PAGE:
Construction product prices rise by a fifth, CLC warns

Construction material prices have soared by more than a fifth since the start of this year, according to the Construction Leadership Council (CLC), which has warned of further “significant” rises to key products in 2022.

Average inflation for products so far this year has reached 23 per cent, the CLC said, with energy-intensive products such as insulation, cement, concrete and many steel products rising further. It warned that the speed and severity of the cost rises meant that price indices were arguably irrelevant.

However, it stated that the acute supply crunch experienced in 2021 had, for the most part, been solved.

The CLC said: In general, product availability is improving. Some products […] remain on allocation or subject to longer lead times. Otherwise, manufacturers are mostly keeping up with demand and, as stated in our last report, the market has become adept at managing supply with planned delivery times.

The organisation added that it was anticipating further price increases for products in the second half of the year, owing to further rises in energy prices and input costs.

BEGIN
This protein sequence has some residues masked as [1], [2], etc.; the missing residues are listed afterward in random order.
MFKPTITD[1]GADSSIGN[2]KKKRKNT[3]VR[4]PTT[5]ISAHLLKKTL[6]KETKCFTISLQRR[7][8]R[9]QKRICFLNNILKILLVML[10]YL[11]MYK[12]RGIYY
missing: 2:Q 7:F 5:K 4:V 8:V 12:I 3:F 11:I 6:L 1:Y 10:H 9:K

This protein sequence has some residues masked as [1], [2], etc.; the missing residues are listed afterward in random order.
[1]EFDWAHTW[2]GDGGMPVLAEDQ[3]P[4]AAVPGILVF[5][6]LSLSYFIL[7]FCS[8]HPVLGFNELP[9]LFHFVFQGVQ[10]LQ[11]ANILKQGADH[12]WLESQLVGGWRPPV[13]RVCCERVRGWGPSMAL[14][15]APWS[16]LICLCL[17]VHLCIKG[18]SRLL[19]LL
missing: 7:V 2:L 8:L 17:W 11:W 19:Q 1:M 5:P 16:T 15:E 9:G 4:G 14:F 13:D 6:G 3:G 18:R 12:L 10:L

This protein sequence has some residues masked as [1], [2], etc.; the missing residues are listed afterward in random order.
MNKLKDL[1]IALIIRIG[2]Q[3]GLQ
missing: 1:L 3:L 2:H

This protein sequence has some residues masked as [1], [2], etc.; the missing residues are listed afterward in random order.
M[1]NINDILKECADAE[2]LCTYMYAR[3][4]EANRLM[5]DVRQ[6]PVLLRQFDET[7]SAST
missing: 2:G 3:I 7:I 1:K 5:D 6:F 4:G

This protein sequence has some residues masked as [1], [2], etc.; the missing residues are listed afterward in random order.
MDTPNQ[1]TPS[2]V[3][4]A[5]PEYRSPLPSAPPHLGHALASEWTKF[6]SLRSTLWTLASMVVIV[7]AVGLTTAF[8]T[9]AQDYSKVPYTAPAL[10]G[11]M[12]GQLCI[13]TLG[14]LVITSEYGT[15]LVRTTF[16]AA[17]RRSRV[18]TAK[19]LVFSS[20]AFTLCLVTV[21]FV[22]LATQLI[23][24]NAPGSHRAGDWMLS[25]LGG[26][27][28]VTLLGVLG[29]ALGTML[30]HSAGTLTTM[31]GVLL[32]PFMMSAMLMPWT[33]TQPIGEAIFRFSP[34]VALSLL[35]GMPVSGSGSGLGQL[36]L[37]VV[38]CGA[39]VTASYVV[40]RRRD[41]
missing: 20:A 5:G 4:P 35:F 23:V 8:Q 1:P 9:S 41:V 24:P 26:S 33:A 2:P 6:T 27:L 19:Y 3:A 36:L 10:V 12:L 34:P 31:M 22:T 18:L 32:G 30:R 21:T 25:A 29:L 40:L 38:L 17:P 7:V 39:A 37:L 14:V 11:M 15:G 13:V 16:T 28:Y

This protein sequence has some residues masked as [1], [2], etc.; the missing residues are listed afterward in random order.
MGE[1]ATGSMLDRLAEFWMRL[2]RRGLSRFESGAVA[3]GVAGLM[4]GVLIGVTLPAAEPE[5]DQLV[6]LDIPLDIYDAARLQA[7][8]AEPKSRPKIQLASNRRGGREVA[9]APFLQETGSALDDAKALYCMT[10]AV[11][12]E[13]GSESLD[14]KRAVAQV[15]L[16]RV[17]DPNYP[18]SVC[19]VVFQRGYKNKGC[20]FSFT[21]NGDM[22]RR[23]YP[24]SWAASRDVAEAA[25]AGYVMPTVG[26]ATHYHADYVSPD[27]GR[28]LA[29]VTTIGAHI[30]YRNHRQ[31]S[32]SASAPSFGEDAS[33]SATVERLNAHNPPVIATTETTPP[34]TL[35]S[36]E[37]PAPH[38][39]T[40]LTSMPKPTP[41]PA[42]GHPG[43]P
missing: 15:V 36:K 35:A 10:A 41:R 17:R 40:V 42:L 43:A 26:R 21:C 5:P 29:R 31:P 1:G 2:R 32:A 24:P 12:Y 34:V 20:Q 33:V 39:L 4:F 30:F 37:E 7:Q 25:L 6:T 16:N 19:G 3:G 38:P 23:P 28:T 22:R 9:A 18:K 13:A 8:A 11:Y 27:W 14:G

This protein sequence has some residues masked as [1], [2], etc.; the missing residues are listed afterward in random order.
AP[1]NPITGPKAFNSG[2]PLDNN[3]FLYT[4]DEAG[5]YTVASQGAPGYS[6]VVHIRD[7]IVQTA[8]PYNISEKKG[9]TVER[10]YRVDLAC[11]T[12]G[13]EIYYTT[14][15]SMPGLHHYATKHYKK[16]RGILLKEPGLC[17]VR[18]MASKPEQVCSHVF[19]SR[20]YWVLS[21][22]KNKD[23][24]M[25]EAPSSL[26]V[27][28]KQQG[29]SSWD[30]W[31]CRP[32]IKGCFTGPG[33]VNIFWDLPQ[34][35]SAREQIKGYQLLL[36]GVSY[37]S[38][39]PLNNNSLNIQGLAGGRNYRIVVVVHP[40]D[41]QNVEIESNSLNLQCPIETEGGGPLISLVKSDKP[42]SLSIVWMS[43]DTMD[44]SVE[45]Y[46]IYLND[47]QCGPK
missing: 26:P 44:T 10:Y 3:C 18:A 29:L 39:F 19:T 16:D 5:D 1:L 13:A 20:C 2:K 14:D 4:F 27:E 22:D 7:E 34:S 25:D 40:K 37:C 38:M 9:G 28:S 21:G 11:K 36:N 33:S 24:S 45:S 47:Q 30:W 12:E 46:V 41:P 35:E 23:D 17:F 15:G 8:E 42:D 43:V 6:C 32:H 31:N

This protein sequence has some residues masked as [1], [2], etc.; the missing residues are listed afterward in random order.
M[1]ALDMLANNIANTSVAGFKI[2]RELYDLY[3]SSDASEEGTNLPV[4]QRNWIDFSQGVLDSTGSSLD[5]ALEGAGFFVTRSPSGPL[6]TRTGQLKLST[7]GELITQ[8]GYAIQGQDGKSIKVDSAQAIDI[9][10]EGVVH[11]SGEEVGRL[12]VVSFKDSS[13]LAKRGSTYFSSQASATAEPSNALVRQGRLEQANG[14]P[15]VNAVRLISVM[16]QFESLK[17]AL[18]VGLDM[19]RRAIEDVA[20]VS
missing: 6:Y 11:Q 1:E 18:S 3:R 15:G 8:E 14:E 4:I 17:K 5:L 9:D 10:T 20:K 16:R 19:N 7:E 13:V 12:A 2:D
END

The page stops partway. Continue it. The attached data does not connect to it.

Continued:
It also warned that the skills shortage, combined with product price rises, was putting off SME contractors from bidding for work.

But, the CLC said a number of key products have stabilised, such as timber, which has seen low price growth this year, largely due to easing demand and strong stocks of structural timber on the ground in the UK.

In a statement, CLC co-chairs John Newcomb and Peter Caplehorn said: “Concerns have arisen that volatile inflation has led to the failure of relevant indices to reflect market reality. Some contractors are engaging in dialogue to use prime cost, provisional sums and target price-based contract mechanisms to mitigate the risks […]

“Recruitment, retention and related wage inflation continue to present serious concerns across UK construction, and may supplant product availability issues in 2023, among the key risks facing the industry.”

Last week, Mace group chairman and chief executive Mark Reynolds was named as a co-chair of the CLC.

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